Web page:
Matters of principle are indeed a matter that Labour should concern itself with, under the motto of casting the mote from one’s own eye.

  • @Paul McKeown Here, here.

  • @Paul McKeown Hear, hear.

  • @ Paul McKeown

    1. I am not quite sure what ‘social liberalism’ is. Could it mean that ‘there is no such thing as society’?Economically Mr. Laws has advocated the free market as the Liberal ideal. I think the orange books main thrust was for private sector innovation in all areas of the public sector including a privatised national health insurance scheme. This sounds like the case put forward by the Thatcher administration to me.
    2. You may have no problem with the emphasis of national economic policy being on debt reduction as quickly and painfully as possible but it was not in your parties manifesto or campaign, the closest was when Nick Clegg announced that he was coming after public sector pensions in order to cure the nations finances. Your assessment of Labour spending is largely correct apart from the soundbite at the end, ‘no fat to carry it through the lean times’ and the absence of an explanation of the alternative to ‘deficit spending’, unless you mean ‘no spending’. This ‘no fat’ was along with ‘failing to fix the roof whilst the sun shone’, a popular cry from Conservatives prior to the election but when analysed leads to the conclusion that many were actually calling for government to have taxed higher and then opened a savings account to put it in, not a policy many would be happy with, whilst at the same time calling for even more building of infrastructure presumably funded through even higher taxes as deficit spending is not allowed. If ‘no fat’ was an accusation that manufacturing and private sector jobs had become fewer then it is a fair comment. If by fat to carry it through lean times you mean provide jobs that will sustain the economy whilst times are hard then the accusation is false and your governments policy of fetishising debt reduction is rapidly dismantling those jobs. It is effectively the same policy as Keith Joseph’s desire to rid the economy of ‘hidden unemployment’. Long before this term was used to attack benefits culture, Mr. Joseph implored the state to rid itself of ‘hidden unemployment’, in other words, all of those ‘useless’ jobs that Labour’s deficit spending had been used for. Thereby keeping the unemployment figures down at around 700,000 before the Thatcherite shake-up gave us an out-in-the-open 3,500,000 (the level that the free market determined was necessary for a flexible workforce). All part of ridding us of the ‘nanny state’, another soundbite designed to attack progressive politics that I’m sure makes an appearance in the Orange Book, it certainly appeared in David Laws’ defence of it.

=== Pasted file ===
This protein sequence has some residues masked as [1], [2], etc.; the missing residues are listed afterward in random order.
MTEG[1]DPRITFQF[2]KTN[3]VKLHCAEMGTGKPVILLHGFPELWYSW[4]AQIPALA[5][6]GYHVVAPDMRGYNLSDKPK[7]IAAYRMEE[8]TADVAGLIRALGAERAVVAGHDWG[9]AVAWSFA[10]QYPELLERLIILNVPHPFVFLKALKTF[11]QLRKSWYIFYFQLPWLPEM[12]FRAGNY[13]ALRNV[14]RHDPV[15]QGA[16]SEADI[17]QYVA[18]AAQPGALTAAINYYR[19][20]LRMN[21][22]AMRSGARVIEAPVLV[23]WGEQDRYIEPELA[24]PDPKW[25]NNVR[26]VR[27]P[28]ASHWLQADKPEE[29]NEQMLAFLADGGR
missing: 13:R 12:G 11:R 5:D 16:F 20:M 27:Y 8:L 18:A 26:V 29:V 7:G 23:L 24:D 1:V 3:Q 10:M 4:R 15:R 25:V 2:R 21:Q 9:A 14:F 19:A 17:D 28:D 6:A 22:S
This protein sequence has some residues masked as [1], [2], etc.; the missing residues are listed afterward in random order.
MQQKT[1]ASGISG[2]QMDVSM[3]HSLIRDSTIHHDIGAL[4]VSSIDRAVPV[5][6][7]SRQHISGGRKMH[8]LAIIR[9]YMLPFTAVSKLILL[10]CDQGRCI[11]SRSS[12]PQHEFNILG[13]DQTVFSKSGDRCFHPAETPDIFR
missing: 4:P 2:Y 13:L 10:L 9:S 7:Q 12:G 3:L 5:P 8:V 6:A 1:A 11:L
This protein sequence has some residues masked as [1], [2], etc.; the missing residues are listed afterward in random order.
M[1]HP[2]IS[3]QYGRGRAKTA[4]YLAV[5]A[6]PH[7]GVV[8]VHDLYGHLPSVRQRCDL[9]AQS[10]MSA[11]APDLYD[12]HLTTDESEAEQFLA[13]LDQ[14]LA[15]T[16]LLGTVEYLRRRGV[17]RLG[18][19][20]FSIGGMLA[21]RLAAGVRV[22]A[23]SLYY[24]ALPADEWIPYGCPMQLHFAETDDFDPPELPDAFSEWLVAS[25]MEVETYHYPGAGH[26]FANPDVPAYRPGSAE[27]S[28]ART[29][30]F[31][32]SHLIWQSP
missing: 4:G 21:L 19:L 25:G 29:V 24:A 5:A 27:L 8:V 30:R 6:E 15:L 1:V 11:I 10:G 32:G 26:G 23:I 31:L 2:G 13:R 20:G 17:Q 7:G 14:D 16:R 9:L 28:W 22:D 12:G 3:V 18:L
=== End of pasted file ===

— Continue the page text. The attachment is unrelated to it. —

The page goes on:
I think accusing the Labour party of cowardice in not forming a coalition is a bit disingenuous. The leadership may well have gone along with it but the activists and backbenchers had a little more pride having just been roundly beaten in the election. Or maybe it was David Laws demand that the coalition should follow Conservative cuts policy and reduce the deficit by £6billion as a priority, even though he was elected to oppose such a policy, that broke the negotiations, who knows.
    3. It was not a mistake to break the rules, it was a decision.